The Challenge: What does the next generation of users want from an Academic publishers like Emerald Group?
The Outcome: Based on the insights that searching for academic content is hard, and writing in an academic style is difficult, we designed 'Earnest': a digital personal research assistant.
The first journal article was published in 1665 and over the last 350 years not much has changed. Experts write article based on emerging research, these are reviewed by their peers, are published, and then read by academics and students, which in turn generates more research and knowledge on a subject.
However with developments in technology and changes in how academics and students read research, as well as the potential threat of open access publishing, Emerald Group approached our team with a question. 'What do the next generation of users want from an academic publishers like Emerald? And how can we create new value for them?’
“How can we create new value for the next generation of Emerald users?”
We began our research phase by carrying out in-depth interviews with users and experts within the academic community. We aimed to secure a range of interviewees with different ‘extremes’. As Stanford’s d.school advocates, selecting users at the edge of the bell curve of the target demographic helps to uncover meaningful needs that might not otherwise be obvious, however these needs may also be relevant to the wider population. Matt Cooper-Wright, Senior Design Lead at IDEO, writes that extreme users should ‘exhibit sharpened traits of your core users.’
We hoped that we might uncover some interesting findings by interviewing such users. One of our interviewees was Jack Andraka, known for his award-winning work on detecting the early stages of cancers, performed while he was a high school student. Also Jelte Wicherts, the editor of an open access academic writing platform disrupting the industry.
Once we had completed the interviews we synthesised some of our key findings into composite user personas in order to aid our understanding of Emerald's user's needs.
Insights From Research
Finding content is hard - It's difficult to find the right academic content, a lot of time is spent reading unused articles.
Learning the style is hard - It's difficult to adjust to writing in the academic style, especially for people new to academia, such as undergraduate students and early career researchers.
Duplication - It's easy for academics to work for a long time on research before realising someone else has been doing the exact same work in parallel.
Collaboration - It can be hard to find the right collaborators.
The Idea = A Personal Research Assistant
We used ideation techniques such as rapid brainstorming and design fiction exercises to generate lots of ideas, before selecting our favourite. We ultimately chose to develop an idea for a personal research assistant, which would help users navigate hard-to-find academic content, as well as assisting them with writing in the right academic style.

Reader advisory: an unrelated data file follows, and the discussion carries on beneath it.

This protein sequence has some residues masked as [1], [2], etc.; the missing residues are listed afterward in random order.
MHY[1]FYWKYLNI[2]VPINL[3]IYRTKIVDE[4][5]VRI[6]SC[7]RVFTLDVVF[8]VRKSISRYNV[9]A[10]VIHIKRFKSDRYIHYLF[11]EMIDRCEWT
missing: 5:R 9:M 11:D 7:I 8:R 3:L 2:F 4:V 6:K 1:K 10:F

In order to flesh out the concept and align the team's understanding of the idea, we began wireframing the potential service, and sketching interfaces. We also developed a business model canvas for how the service could work within Emerald's current business.
From wireframing and sketching the concept, as well as low-fidelity prototyping, our idea had evolved into 'Earnest'. A personal research assistant, ready to help students and early career researchers with their academic work.
Earnest suggests relevant content whilst users work, whilst also helping them to write in the correct academic style. These features were based on the key insights that it was difficult to find the right content, and that writing in an academic format can be hard, especially for newer academics such as students.
Earnest also prevents duplication of work for researchers, alerting them of similar research being carried out. Furthermore it allows academic to connect with potential collaborators.
We delivered the concept and prototype with a pitch in front of fifty members of Emerald staff. The team had great feedback regarding the concept and and prototype. Rebecca Evans, head of innovation at Emerald said that "the team really explained the concept and what it would offer, and user needs were at the forefront and the basis of why they developed the product." Emerald have expressed an interest in developing the prototype further within the company.
Interestingly, since we completed the project, Google has developed a similar feature within its docs platform. 'Explore' recommends relevant content whilst you write. We think this is testament to the strength of our concept!
"User needs were at the forefront, and the basis of why the team developed the product."